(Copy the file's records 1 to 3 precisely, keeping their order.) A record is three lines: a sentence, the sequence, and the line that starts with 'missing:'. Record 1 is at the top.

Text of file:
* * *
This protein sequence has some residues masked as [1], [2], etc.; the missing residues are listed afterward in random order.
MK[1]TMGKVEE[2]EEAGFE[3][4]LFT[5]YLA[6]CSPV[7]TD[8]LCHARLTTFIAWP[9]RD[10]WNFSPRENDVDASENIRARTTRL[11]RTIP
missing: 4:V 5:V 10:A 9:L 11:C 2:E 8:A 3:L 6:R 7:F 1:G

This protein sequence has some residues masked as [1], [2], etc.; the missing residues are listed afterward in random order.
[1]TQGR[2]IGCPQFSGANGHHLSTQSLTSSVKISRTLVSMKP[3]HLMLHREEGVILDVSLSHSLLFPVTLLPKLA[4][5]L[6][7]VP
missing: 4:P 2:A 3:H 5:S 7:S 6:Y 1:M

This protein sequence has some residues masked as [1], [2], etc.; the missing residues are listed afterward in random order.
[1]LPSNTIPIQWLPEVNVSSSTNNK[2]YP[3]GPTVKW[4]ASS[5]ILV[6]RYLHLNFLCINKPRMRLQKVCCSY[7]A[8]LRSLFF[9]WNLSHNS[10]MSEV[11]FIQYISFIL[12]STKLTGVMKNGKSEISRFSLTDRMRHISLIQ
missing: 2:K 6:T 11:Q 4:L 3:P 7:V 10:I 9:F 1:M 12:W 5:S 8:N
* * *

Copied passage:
This protein sequence has some residues masked as [1], [2], etc.; the missing residues are listed afterward in random order.
MK[1]TMGKVEE[2]EEAGFE[3][4]LFT[5]YLA[6]CSPV[7]TD[8]LCHARLTTFIAWP[9]RD[10]WNFSPRENDVDASENIRARTTRL[11]RTIP
missing: 4:V 5:V 10:A 9:L 11:C 2:E 8:A 3:L 6:R 7:F 1:G

This protein sequence has some residues masked as [1], [2], etc.; the missing residues are listed afterward in random order.
[1]TQGR[2]IGCPQFSGANGHHLSTQSLTSSVKISRTLVSMKP[3]HLMLHREEGVILDVSLSHSLLFPVTLLPKLA[4][5]L[6][7]VP
missing: 4:P 2:A 3:H 5:S 7:S 6:Y 1:M

This protein sequence has some residues masked as [1], [2], etc.; the missing residues are listed afterward in random order.
[1]LPSNTIPIQWLPEVNVSSSTNNK[2]YP[3]GPTVKW[4]ASS[5]ILV[6]RYLHLNFLCINKPRMRLQKVCCSY[7]A[8]LRSLFF[9]WNLSHNS[10]MSEV[11]FIQYISFIL[12]STKLTGVMKNGKSEISRFSLTDRMRHISLIQ
missing: 2:K 6:T 11:Q 4:L 3:P 7:V 10:I 9:F 1:M 12:W 5:S 8:N